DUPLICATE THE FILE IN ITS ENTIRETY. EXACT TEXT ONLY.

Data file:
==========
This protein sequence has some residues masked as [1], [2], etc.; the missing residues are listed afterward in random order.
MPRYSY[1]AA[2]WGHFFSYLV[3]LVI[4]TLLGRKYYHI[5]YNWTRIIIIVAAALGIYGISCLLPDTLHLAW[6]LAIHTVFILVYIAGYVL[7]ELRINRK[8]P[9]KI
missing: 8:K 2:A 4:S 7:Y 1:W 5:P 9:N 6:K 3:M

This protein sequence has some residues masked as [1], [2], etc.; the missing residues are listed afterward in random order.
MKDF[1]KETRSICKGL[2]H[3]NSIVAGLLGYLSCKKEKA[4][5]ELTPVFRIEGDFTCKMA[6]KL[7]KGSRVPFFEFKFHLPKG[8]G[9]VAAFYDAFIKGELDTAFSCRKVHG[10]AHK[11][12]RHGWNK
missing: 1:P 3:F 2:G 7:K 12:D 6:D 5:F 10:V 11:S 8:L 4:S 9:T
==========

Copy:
This protein sequence has some residues masked as [1], [2], etc.; the missing residues are listed afterward in random order.
MPRYSY[1]AA[2]WGHFFSYLV[3]LVI[4]TLLGRKYYHI[5]YNWTRIIIIVAAALGIYGISCLLPDTLHLAW[6]LAIHTVFILVYIAGYVL[7]ELRINRK[8]P[9]KI
missing: 8:K 2:A 4:S 7:Y 1:W 5:P 9:N 6:K 3:M

This protein sequence has some residues masked as [1], [2], etc.; the missing residues are listed afterward in random order.
MKDF[1]KETRSICKGL[2]H[3]NSIVAGLLGYLSCKKEKA[4][5]ELTPVFRIEGDFTCKMA[6]KL[7]KGSRVPFFEFKFHLPKG[8]G[9]VAAFYDAFIKGELDTAFSCRKVHG[10]AHK[11][12]RHGWNK
missing: 1:P 3:F 2:G 7:K 12:D 6:D 5:F 10:V 11:S 8:L 4:S 9:T